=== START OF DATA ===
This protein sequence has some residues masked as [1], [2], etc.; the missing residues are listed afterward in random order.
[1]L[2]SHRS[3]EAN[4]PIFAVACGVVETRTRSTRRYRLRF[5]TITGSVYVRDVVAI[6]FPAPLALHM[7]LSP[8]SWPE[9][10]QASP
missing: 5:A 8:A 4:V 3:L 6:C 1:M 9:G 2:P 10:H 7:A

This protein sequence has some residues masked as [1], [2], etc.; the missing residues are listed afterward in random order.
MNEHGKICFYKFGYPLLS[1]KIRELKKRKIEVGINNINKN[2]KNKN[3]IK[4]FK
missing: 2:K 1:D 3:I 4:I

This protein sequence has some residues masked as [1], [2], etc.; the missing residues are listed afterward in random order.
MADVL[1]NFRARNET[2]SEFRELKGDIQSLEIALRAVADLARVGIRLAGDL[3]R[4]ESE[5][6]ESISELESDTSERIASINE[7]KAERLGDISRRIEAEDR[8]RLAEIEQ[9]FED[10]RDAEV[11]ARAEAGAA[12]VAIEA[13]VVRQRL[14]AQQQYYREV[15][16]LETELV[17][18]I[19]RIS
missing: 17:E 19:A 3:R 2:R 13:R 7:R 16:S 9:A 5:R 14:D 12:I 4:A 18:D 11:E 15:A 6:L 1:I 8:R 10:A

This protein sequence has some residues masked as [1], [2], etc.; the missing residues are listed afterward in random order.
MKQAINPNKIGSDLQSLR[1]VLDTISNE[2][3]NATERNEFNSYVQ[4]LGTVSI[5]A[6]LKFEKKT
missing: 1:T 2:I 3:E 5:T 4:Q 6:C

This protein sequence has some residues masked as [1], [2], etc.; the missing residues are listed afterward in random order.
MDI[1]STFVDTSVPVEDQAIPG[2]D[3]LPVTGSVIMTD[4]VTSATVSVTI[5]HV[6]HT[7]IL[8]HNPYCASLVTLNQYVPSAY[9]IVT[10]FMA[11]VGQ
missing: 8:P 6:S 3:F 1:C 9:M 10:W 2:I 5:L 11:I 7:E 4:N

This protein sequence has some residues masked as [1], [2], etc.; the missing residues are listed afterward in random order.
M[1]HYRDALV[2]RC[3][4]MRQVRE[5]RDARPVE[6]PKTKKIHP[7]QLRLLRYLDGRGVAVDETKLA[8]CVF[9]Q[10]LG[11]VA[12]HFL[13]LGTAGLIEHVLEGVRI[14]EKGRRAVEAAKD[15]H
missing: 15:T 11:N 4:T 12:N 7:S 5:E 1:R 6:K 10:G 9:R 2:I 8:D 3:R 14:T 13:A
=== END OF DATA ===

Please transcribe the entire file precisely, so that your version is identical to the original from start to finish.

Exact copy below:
This protein sequence has some residues masked as [1], [2], etc.; the missing residues are listed afterward in random order.
[1]L[2]SHRS[3]EAN[4]PIFAVACGVVETRTRSTRRYRLRF[5]TITGSVYVRDVVAI[6]FPAPLALHM[7]LSP[8]SWPE[9][10]QASP
missing: 5:A 8:A 4:V 3:L 6:C 1:M 9:G 2:P 10:H 7:A

This protein sequence has some residues masked as [1], [2], etc.; the missing residues are listed afterward in random order.
MNEHGKICFYKFGYPLLS[1]KIRELKKRKIEVGINNINKN[2]KNKN[3]IK[4]FK
missing: 2:K 1:D 3:I 4:I

This protein sequence has some residues masked as [1], [2], etc.; the missing residues are listed afterward in random order.
MADVL[1]NFRARNET[2]SEFRELKGDIQSLEIALRAVADLARVGIRLAGDL[3]R[4]ESE[5][6]ESISELESDTSERIASINE[7]KAERLGDISRRIEAEDR[8]RLAEIEQ[9]FED[10]RDAEV[11]ARAEAGAA[12]VAIEA[13]VVRQRL[14]AQQQYYREV[15][16]LETELV[17][18]I[19]RIS
missing: 17:E 19:A 3:R 2:R 13:R 7:R 16:S 9:A 5:R 14:D 12:I 4:A 18:D 11:E 15:A 6:L 1:I 8:R 10:A

This protein sequence has some residues masked as [1], [2], etc.; the missing residues are listed afterward in random order.
MKQAINPNKIGSDLQSLR[1]VLDTISNE[2][3]NATERNEFNSYVQ[4]LGTVSI[5]A[6]LKFEKKT
missing: 1:T 2:I 3:E 5:T 4:Q 6:C

This protein sequence has some residues masked as [1], [2], etc.; the missing residues are listed afterward in random order.
MDI[1]STFVDTSVPVEDQAIPG[2]D[3]LPVTGSVIMTD[4]VTSATVSVTI[5]HV[6]HT[7]IL[8]HNPYCASLVTLNQYVPSAY[9]IVT[10]FMA[11]VGQ
missing: 8:P 6:S 3:F 1:C 9:M 10:W 2:I 5:L 11:I 7:E 4:N

This protein sequence has some residues masked as [1], [2], etc.; the missing residues are listed afterward in random order.
M[1]HYRDALV[2]RC[3][4]MRQVRE[5]RDARPVE[6]PKTKKIHP[7]QLRLLRYLDGRGVAVDETKLA[8]CVF[9]Q[10]LG[11]VA[12]HFL[13]LGTAGLIEHVLEGVRI[14]EKGRRAVEAAKD[15]H
missing: 15:T 11:N 4:T 12:N 7:S 5:E 1:R 6:K 10:G 9:R 2:I 8:D 3:R 14:T 13:A